A couple thousand years ago, the makers of Kimchi (a Korean garnish of pickled cabbage), long before the onset of SARS and swine flu, would never have imagined that their staple food could prevent and possibly cure these viral infections.
In April 2009, the World Health Organization (WHO) raised the influenza pandemic status to phase four warning.
What is the difference between the annual flu season and being infected with influenza A (H1N1)? According to the World Health Organization:
“Influenza A (H1N1) is a new virus to which most people have little or no immunity, and therefore this virus may cause more infections than are seen with seasonal influenza. Novel influenza A ( H1N1) appears to be as contagious as seasonal influenza and is spreading rapidly, especially among young people (ages 10 to 45). The severity of the illness ranges from very mild symptoms to serious illnesses that can lead to death. Most of the “People who contract the virus experience milder illness symptoms and recover without antiviral treatment or medical care. Of the most severe cases, more than half of the people hospitalized had underlying health problems or a weak immune system.” 
“If there is any place in the world that was beaten by SARS, it was Hong Kong,” says Peter Cordingley, a spokesman for the World Health Organization (WHO) in Manila. “The lesson was learned.” Building on the past, Hong Kong has already issued travel advisories and stepped up controls at airports, including the use of infrared temperature scanners and detaining travelers arriving with flu-like symptoms. 
Overseas countries and territories / communities that reported their first pandemic (H1N1) 2009 confirmed cases from the last web update (July 6, 2009) to July 22, 2009:
Afghanistan, Andorra, Belize, Bhutan, Botswana, La Reunion (French Overseas Community), Haiti, the Marshall Islands, the Federated States of Micronesia, Namibia, Sint Eustatius (Netherlands Antilles), Saint Kitts and Nevis, Saint Vincent and the Grenadines , Seychelles, Solomon Islands, Sudan, Tonga, Turks and Caicos Islands (UK Overseas Territory), United Republic of Tanzania, American Samoa (US), Guam (US)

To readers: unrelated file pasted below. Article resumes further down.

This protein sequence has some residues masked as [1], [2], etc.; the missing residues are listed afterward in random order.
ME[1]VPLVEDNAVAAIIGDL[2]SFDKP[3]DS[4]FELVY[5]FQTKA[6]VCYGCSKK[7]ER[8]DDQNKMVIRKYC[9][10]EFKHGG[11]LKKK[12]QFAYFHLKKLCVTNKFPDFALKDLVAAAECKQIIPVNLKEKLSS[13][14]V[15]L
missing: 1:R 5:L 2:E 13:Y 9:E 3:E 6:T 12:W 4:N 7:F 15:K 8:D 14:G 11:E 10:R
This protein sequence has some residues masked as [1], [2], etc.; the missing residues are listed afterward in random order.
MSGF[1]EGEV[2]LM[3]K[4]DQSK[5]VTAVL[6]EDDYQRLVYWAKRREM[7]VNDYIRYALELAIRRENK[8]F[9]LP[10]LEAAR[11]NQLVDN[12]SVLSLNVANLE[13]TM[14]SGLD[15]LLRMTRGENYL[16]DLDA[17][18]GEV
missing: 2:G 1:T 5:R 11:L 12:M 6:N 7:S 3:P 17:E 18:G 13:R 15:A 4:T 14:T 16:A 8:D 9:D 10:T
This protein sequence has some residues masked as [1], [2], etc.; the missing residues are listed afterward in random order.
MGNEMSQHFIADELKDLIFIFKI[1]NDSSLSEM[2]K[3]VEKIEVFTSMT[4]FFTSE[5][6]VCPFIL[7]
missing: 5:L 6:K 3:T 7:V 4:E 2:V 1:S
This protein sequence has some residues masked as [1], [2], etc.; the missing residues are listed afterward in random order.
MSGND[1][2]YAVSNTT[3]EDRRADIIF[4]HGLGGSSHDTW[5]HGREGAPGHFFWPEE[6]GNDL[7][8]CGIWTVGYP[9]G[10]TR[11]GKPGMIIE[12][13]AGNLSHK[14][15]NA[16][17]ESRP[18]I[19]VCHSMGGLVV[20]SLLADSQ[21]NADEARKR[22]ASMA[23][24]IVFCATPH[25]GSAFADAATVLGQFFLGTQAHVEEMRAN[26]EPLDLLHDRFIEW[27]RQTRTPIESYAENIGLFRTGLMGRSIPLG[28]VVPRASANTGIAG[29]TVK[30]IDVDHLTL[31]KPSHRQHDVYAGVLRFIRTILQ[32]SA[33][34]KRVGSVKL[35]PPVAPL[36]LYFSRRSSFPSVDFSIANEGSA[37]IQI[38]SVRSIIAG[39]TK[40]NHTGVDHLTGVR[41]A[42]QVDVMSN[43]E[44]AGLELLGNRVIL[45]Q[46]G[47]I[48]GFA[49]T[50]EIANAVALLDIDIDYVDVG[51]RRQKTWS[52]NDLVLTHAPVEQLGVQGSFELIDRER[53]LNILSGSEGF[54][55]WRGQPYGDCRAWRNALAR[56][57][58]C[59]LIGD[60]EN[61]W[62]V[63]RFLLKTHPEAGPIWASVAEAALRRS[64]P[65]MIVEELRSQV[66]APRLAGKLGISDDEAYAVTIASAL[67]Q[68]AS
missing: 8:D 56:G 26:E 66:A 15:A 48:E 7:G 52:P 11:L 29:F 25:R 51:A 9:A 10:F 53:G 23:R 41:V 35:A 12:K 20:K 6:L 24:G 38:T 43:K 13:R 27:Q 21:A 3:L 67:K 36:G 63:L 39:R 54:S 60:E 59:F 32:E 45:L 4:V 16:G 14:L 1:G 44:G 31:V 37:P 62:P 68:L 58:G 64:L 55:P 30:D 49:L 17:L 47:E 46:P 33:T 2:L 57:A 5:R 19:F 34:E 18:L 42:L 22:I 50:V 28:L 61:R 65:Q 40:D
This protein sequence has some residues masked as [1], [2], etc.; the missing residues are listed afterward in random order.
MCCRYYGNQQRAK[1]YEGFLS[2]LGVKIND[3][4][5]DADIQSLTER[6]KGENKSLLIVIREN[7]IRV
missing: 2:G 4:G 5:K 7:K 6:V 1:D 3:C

As of July 22, 2009, the Grand Total of deaths attributed to swine flu is 1,154. For up-to-date information on reported cases, visit the WHO Pandemic (H1N1) 2009 site at the end of this article. The following link to a Google map shows the swine flu outbreak areas and provides an accurate geographic picture of the infection outbreaks.
How is it treated?
For suspected cases of the virus, a five-day treatment with zanamivir alone or a combination of oseltamivir and amantadine or rimantadine is started. For confirmed cases of swine influenza A (H1N1) infection, oseltamivir (Tamiflu) or zanamivir (Relenza) can be given. 
Will a mask protect me from infection?
We have very limited information on the effectiveness of masks and respirators in fighting and controlling influenza. If used correctly, masks and respirators can help reduce the risk of getting the flu, but they should be used in conjunction with other preventive measures, such as avoiding close contact and maintaining good hand hygiene.
“Unless otherwise specified,” respirator “refers to a respirator with a facepiece filter N95 or higher certified by the US National Institute for Occupational Safety and Health (NIOSH). Infection control professionals They have often used three feet to define close contact and are based on studies of respiratory infections; however, for practical purposes, this distance can vary up to 6 feet. 
Any prognosis for the future?
About 90-95% of infected people recover despite severe symptoms that include a temperature of more than 100 degrees. headaches, extreme fatigue, chills, diarrhea, sore throat, muscle aches – basically all common flu symptoms.
To date, caution should be exercised as swine flu (H1N1) is still spreading and can become a pandemic affecting entire regions or countries. Annual flu outbreaks are expected and predictable. However, this outbreak has not followed the usual flu patterns. The speculated future forecast is divided between those who believe that the swine flu (H1N1) will decrease and disappear this summer of 2009 and those who believe that it will return to claim more cases similar to the influenza pandemic of 1918.
So what is this potential wonder drug on the Korean table?
Since 2003, when SARS (severe acute respiratory syndrome) swept through Asia, Koreans were largely unaffected. Being the daily and national side dish that it is, kimchi was promoted to the status of a natural preventive and cure for SARS with virtually no scientific evidence to support the claim. Trust me, as someone who eats kimchi on a daily basis and loves it so much, I operate a site dedicated to kimchi and Korean cuisine, I welcome and listen to suggestions, and I look forward to further scientific research validating such claims. Imagine being obsessed with a food that is suddenly discovered to save lives in the face of a deadly new health threat.